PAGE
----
Saturday, October 1, 2011

Wednesday, September 28, 2011

Bank 'humanised'

Facilities installed to aid movement of disabled and elderly folk
Wednesday, September 28th, 2011 15:55:00
Datuk Seri Abdul Wahid Omar
PETALING JAYA: Disabled and elderly-friendly facilities proved to be the main attractions as Malayan Banking Berhad (Maybank) launched its flagship branch at Sunway Giza in Kota Damansara, Petaling Jaya, yesterday.
The branch also signifies Maybank’s new corporate identity, which, in the company's motto, attempts to "humanise financial services".
This was done by installing wheelchair ramps and automatic sliding doors, among others, at the branch, as part of Maybank's efforts to transform its consumer-based banking to be more community-based, thus reaffirming its position as a market leader.
"We have positioned our branches as one-stop centres that can meet all financial needs of the community," said Maybank chief executive officer Datuk Seri Abdul Wahid Omar (pic).
The bank will also host a first-of-its-kind, self-service broker kiosk that allows customers to perform online stockbroking transactions, a helpline that is directly connected to the Maybank Group Customer Care as well as automated teller machines (ATMs) with lower panels.
"A total of 66 branches will be transformed to Maybank's new look during this financial year with five being rolled out next month," said Abdul Wahid.
Among the five would be those in SS2 Petaling Jaya and the City Complex in Jalan Klang Lama.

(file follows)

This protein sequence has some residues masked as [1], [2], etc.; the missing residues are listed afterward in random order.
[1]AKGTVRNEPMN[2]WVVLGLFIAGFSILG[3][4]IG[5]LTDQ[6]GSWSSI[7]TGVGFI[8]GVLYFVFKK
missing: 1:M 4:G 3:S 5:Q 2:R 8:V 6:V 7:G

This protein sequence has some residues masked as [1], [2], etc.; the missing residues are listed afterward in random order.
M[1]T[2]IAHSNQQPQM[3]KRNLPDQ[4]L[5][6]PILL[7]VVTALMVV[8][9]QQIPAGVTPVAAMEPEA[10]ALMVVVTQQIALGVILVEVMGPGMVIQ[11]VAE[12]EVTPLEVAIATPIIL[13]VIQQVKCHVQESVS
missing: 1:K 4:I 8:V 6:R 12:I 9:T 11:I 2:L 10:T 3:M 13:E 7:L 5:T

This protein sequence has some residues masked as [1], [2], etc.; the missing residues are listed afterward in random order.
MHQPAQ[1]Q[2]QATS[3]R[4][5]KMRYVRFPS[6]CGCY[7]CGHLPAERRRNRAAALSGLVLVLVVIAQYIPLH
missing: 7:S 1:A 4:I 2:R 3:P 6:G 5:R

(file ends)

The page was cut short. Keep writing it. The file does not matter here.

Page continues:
"Within the next five years, 150 branches will undergo this transformation along with 2,000 touch points," Abdul Wahid said.
Maybank deputy president and head for community financial services Lim Hong Tat said: "We started this transformation programme a year ago and we have trained our staff in that order.
"The intention is to make branches less cluttered, more comfortable and stress-free, coupled with greater service quality."
According to Lim, the renovation costs for each branch was between RM1.2 million and RM 1.8 million, with the whole corporate re-branding cost over the five years estimated to be nearly RM200 million.
Upon touring the new branch, The Malay Mail observed it also offers financial advisers' services with an increased number of counters offering banking advice.
Bank representatives estimate the branch transformations would result in increased revenue worth RM220 million.
Damai Disabled Persons Association of Selangor and Wilayah Persekutuan president V. Murugeswaran was among those who attended the event.

Monday, September 26, 2011